Getting juiced on juicing

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Today was the maiden voyage of my new juicer. I was going to say my new high speed juicer, but it’s not. The selling point of this appliance, which excels at extracting juice from everything from green leafy vegetables to dense pulpy fruits, is that it is low speed. While more power is the common mantra and bigger is considered way better, my Omega Vert is proud to take it slow and easy, all the better to leave the active enzymes intact for longer, and make for healthier, higher yields and nutrient packed juice; At least that’s what the sales literature and the health blogs say, and I’d like to believe it’s true.

The Omega came at a really opportune time. My garden is producing lots of kale and swiss chard and I’m mentally ready to kick off a summer juicing regimen that will get me to eat more vegetables, with the added bonus of keeping me from turning on my stove less often. The plan is to substitute juice for one meal each day. I think it’s going to be lunch.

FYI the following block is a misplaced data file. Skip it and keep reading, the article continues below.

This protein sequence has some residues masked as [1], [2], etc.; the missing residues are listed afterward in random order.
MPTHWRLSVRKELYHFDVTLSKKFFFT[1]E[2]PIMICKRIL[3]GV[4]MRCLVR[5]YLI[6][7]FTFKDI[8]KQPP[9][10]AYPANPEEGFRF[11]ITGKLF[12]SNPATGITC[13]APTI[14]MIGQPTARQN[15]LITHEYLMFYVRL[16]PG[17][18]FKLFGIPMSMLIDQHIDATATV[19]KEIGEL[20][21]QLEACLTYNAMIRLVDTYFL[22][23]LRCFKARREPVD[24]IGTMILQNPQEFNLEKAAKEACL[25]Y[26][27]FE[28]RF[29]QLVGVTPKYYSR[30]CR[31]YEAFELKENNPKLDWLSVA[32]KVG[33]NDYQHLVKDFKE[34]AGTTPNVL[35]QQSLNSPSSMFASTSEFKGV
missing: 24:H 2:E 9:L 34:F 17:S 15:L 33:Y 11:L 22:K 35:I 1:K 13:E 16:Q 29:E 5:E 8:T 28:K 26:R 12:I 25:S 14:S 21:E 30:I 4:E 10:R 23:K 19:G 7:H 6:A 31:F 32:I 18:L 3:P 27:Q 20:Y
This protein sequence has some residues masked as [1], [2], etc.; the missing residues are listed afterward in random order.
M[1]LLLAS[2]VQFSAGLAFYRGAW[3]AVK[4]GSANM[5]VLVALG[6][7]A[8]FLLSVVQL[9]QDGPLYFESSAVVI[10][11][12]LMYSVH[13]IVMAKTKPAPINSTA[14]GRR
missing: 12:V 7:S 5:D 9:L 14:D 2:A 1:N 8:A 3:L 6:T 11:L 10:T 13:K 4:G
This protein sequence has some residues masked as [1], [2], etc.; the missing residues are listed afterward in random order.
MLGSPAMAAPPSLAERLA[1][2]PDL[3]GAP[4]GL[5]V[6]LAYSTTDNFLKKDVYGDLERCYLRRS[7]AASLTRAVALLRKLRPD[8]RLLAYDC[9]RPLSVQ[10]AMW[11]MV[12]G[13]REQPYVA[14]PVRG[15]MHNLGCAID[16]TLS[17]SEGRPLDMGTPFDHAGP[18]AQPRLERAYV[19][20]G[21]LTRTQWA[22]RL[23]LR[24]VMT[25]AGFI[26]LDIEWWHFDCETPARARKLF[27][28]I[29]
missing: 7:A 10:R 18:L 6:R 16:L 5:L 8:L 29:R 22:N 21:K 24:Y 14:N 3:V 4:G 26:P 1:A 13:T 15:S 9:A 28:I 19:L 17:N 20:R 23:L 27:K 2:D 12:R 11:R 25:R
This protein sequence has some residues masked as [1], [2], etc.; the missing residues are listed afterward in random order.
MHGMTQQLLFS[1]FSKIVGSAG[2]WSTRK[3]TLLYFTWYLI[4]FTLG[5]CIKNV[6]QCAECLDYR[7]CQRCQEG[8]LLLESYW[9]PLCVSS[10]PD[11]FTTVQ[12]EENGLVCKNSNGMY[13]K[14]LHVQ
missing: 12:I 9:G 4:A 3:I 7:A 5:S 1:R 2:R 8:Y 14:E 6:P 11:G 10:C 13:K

So I started off feeding my Omega spears of my home grown dinosaur kale and big leafy chard, and added to that a green apple, carrots, a small piece of lime, a bit of orange and a half a mango. A stream of dark green juice streamed out of one spout of my machine while a thick multi-colored pulp eased out of the other. A taste test of the juicy nectar revealed it was good. Real good.

There’s no hard and fast recipe to post here. The fun of juicing is experimenting and using what you have in your frig. But the basics to stock are chard, kale, cucumbers, carrots, limes, lemons, and apples.

I’ll get back later and let you know how it’s going.

 

 

About Alayne

A Texas resident and publisher whose hobby is cooking and writing about cooking.
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